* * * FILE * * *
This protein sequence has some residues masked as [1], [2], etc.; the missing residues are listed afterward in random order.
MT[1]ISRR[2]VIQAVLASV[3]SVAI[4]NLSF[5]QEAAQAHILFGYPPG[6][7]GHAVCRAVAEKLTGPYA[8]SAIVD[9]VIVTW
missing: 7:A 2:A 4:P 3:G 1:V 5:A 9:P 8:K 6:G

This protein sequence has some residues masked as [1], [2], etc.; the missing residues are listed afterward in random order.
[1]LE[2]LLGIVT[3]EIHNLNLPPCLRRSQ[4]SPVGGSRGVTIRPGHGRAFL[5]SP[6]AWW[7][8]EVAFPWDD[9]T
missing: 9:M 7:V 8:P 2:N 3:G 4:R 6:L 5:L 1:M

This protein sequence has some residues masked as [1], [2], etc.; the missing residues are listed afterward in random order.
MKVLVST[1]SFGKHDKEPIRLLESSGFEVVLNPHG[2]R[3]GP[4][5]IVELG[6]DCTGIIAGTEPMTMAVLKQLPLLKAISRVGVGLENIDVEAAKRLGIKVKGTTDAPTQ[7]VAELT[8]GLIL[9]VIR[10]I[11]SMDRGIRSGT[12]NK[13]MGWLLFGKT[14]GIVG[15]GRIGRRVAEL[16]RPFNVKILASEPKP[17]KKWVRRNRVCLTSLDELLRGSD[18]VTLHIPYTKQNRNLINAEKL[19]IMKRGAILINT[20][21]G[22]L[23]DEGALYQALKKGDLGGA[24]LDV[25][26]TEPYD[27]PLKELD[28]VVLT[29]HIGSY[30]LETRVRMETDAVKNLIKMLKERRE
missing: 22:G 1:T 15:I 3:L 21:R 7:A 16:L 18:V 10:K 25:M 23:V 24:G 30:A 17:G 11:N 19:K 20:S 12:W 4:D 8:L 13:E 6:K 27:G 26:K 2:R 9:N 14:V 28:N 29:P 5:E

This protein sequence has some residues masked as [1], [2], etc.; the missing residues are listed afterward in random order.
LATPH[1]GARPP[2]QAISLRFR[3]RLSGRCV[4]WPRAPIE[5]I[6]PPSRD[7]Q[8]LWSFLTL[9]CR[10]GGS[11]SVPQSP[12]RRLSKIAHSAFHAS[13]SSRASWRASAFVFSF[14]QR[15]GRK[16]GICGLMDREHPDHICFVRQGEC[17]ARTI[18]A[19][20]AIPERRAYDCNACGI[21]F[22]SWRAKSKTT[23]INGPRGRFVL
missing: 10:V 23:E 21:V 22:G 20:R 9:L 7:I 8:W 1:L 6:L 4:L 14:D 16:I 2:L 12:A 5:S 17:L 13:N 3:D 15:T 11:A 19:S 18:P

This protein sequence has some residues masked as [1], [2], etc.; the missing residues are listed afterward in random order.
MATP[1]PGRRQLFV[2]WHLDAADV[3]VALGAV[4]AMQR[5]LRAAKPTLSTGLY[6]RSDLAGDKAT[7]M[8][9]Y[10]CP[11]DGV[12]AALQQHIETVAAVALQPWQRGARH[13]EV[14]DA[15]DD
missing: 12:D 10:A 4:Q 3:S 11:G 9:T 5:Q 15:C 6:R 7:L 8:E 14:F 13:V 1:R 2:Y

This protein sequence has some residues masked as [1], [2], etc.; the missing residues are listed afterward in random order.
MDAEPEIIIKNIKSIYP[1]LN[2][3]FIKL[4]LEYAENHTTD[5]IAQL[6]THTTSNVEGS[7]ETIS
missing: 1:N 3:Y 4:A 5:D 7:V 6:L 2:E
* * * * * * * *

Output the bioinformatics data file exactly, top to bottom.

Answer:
This protein sequence has some residues masked as [1], [2], etc.; the missing residues are listed afterward in random order.
MT[1]ISRR[2]VIQAVLASV[3]SVAI[4]NLSF[5]QEAAQAHILFGYPPG[6][7]GHAVCRAVAEKLTGPYA[8]SAIVD[9]VIVTW
missing: 7:A 2:A 4:P 3:G 1:V 5:A 9:P 8:K 6:G

This protein sequence has some residues masked as [1], [2], etc.; the missing residues are listed afterward in random order.
[1]LE[2]LLGIVT[3]EIHNLNLPPCLRRSQ[4]SPVGGSRGVTIRPGHGRAFL[5]SP[6]AWW[7][8]EVAFPWDD[9]T
missing: 9:M 7:V 8:P 2:N 3:G 4:R 6:L 5:L 1:M

This protein sequence has some residues masked as [1], [2], etc.; the missing residues are listed afterward in random order.
MKVLVST[1]SFGKHDKEPIRLLESSGFEVVLNPHG[2]R[3]GP[4][5]IVELG[6]DCTGIIAGTEPMTMAVLKQLPLLKAISRVGVGLENIDVEAAKRLGIKVKGTTDAPTQ[7]VAELT[8]GLIL[9]VIR[10]I[11]SMDRGIRSGT[12]NK[13]MGWLLFGKT[14]GIVG[15]GRIGRRVAEL[16]RPFNVKILASEPKP[17]KKWVRRNRVCLTSLDELLRGSD[18]VTLHIPYTKQNRNLINAEKL[19]IMKRGAILINT[20][21]G[22]L[23]DEGALYQALKKGDLGGA[24]LDV[25][26]TEPYD[27]PLKELD[28]VVLT[29]HIGSY[30]LETRVRMETDAVKNLIKMLKERRE
missing: 22:G 1:T 15:I 3:L 21:R 7:A 16:L 18:V 10:K 25:M 23:V 24:G 30:A 17:G 11:N 19:K 20:S 12:W 4:D 8:L 13:E 6:K 27:G 26:K 2:R 9:N 14:V 28:N 29:P 5:E

This protein sequence has some residues masked as [1], [2], etc.; the missing residues are listed afterward in random order.
LATPH[1]GARPP[2]QAISLRFR[3]RLSGRCV[4]WPRAPIE[5]I[6]PPSRD[7]Q[8]LWSFLTL[9]CR[10]GGS[11]SVPQSP[12]RRLSKIAHSAFHAS[13]SSRASWRASAFVFSF[14]QR[15]GRK[16]GICGLMDREHPDHICFVRQGEC[17]ARTI[18]A[19][20]AIPERRAYDCNACGI[21]F[22]SWRAKSKTT[23]INGPRGRFVL
missing: 10:V 23:E 21:V 22:G 20:R 9:L 7:I 8:W 1:L 6:L 4:L 14:D 16:I 2:L 12:A 5:S 17:L 13:N 3:D 15:T 11:A 19:S 18:P

This protein sequence has some residues masked as [1], [2], etc.; the missing residues are listed afterward in random order.
MATP[1]PGRRQLFV[2]WHLDAADV[3]VALGAV[4]AMQR[5]LRAAKPTLSTGLY[6]RSDLAGDKAT[7]M[8][9]Y[10]CP[11]DGV[12]AALQQHIETVAAVALQPWQRGARH[13]EV[14]DA[15]DD
missing: 12:D 10:A 4:Q 3:S 11:G 9:T 5:Q 15:C 6:R 7:L 8:E 14:F 13:V 1:R 2:Y

This protein sequence has some residues masked as [1], [2], etc.; the missing residues are listed afterward in random order.
MDAEPEIIIKNIKSIYP[1]LN[2][3]FIKL[4]LEYAENHTTD[5]IAQL[6]THTTSNVEGS[7]ETIS
missing: 1:N 3:Y 4:A 5:D 7:V 6:L 2:E